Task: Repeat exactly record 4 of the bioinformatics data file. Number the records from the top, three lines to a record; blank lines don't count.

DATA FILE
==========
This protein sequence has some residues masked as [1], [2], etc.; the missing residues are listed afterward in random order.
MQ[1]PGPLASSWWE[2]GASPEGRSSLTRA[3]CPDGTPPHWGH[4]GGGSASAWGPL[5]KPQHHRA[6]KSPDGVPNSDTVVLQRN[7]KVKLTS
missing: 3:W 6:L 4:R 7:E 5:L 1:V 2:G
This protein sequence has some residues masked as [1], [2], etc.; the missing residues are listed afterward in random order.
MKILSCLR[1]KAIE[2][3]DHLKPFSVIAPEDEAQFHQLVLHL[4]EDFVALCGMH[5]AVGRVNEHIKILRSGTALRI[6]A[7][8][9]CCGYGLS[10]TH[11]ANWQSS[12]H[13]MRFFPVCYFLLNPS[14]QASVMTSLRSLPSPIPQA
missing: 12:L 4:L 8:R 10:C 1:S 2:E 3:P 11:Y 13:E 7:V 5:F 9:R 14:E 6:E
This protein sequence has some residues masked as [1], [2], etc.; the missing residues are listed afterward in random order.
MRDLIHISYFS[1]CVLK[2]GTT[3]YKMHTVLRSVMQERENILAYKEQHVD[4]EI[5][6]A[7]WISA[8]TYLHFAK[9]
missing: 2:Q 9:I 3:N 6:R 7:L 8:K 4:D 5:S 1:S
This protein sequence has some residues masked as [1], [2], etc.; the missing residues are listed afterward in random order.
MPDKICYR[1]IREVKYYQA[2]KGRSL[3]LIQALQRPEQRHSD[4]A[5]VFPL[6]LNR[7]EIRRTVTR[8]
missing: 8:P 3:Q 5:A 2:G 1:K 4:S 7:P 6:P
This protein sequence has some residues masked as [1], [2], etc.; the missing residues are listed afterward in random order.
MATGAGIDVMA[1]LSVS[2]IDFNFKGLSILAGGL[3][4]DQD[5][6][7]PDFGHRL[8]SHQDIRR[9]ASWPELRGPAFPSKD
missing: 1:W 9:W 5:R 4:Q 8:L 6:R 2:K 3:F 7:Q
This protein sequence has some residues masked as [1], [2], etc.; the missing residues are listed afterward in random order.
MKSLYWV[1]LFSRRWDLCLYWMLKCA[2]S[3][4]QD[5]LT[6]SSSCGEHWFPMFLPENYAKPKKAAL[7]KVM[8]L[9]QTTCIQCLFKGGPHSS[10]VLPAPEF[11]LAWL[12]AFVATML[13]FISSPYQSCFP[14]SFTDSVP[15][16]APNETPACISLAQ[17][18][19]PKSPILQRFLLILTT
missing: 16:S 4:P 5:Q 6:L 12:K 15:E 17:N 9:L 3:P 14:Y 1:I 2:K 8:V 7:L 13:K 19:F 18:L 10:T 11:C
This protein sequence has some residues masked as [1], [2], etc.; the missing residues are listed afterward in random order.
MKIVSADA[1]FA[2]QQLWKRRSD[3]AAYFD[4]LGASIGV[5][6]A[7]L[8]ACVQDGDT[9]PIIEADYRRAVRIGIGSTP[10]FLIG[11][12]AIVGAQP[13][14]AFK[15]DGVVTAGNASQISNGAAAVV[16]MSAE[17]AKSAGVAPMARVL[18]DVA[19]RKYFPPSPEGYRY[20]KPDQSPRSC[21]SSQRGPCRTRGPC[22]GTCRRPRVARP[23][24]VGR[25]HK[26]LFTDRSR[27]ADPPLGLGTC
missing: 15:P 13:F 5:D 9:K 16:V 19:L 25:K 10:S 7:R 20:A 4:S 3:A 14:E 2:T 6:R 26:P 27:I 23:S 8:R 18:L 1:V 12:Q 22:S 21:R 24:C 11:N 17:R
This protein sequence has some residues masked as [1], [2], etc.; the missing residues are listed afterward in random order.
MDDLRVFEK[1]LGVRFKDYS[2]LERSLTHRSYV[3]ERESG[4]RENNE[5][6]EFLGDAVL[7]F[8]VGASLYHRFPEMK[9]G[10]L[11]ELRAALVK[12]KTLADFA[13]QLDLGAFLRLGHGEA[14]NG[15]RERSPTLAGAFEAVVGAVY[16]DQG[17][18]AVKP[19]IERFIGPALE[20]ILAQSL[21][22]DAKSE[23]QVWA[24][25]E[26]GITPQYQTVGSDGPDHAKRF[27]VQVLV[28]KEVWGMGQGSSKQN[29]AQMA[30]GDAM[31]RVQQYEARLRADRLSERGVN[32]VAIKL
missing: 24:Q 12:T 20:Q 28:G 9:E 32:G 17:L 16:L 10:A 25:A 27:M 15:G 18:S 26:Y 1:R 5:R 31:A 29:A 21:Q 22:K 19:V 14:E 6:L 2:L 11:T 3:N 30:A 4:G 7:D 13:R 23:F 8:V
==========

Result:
This protein sequence has some residues masked as [1], [2], etc.; the missing residues are listed afterward in random order.
MPDKICYR[1]IREVKYYQA[2]KGRSL[3]LIQALQRPEQRHSD[4]A[5]VFPL[6]LNR[7]EIRRTVTR[8]
missing: 8:P 3:Q 5:A 2:G 1:K 4:S 7:P 6:P